Adult cats don’t meow at each other. A kitten will meow to let its mother know it’s hungry or cold, but once it is weaned, it will no longer meow to communicate with those of its own species.
As you no doubt know, however, cats do meow to people throughout their lives. Why? Because they’re smart. They know that meowing gets them what they want, or need. That could be attention, food, even medical care. Also, as cats mature, they can develop an overactive thyroid or kidney disease, and either one can result in a lot of meowing.
Sometimes cats meow when they’re old, the ASPCA points out. They may have senility, which can be disorienting and prompt them to vocalize. Finally, cats who are allowed outside as they transition from being a stray to a house pet will often meow to be let out — or back in.
Is the meowing excessive? That’s entirely up to you. Some cats will meow to greet people when they come home, or to elicit attention — stroking, playing, and the like. And cat parents may find that adorable. But a cat who meows any time you walk into the kitchen or who wakes you early in the morning with vocalizations might not be viewed as so precious. Of course, some cat breeds are “built” to meow. Siamese, for example, are prone to vocalizing more than a lot of people find pleasing, or acceptable.
Training your cat to talk less
Before you embark on a behavior program to help your cat tamp down on what feels to you like excessive meowing, take her to the veterinarian to rule out any medical issues. Many different illnesses can cause your cat to feel unusually hungry, thirsty, restless, or irritable, and that can lead to extra vocalizations that can be dealt with by treating the disease.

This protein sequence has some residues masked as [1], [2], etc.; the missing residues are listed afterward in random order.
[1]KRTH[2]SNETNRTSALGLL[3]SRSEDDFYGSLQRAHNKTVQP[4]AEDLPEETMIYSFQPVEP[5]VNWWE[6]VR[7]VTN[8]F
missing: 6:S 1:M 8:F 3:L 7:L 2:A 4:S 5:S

Once a medical condition has been ruled out (or dealt with), look at the behavioral reason behind the meowing and respond to it accordingly.
Greeting. Some cats meow to say hello when people come home. There’s probably not much you can do about that. But why should you? Who doesn’t want their pet saying how happy she is that you have come back?
Attention. If it’s clear that nothing’s wrong — the water bowl’s not empty, and your cat’s not locked in a closet — then she is telling you she craves interaction in the form of some play time or stroking. If the meowing for this reason is over the top, train your cat that it will not get her what she wants. How? By completely ignoring it. At some point she’ll stop for a moment, if only to catch her breath. Then give her the attention she desires. Consistency will train her that excessive meowing will only backfire and that not overdoing it will get her what she’s after.
Loneliness. If your cat spends an awful lot of time by herself in the house, consider paying a pet sitter to come at some point in the day to play with and pet her.
Food. This can be a tough one. But stop feeding your cat when she meows so she learns it will not work. Feed her only at prescribed times, or from an automatic feeder so that she separates the notion of getting food from the notion of you giving it.
Hunger. This can be different from just feeling like noshing. If your cat is on a weight-loss plan, she may truly feel hungry — and let you know it by vocalizing. If the meowing is more than seems reasonable, talk with the veterinarian about high-fiber foods or high-fiber supplements that can help her feel satisfied with her reduced portions, the ASPCA suggests.
Transitioning from stray to house pet. Once you make the decision that your cat is not going to go outside anymore, she may meow more than ever. Stay the course. It will be difficult, but she’ll finally give up. (Make sure to spend plenty of time interacting with her and feed her from food puzzles so she learns that being inside is okay.)
Whatever you do, never yell at your cat or punish her with a spray bottle for meowing a lot. That will not moderate her behavior over time. It will only serve to fray the bond between the two of you.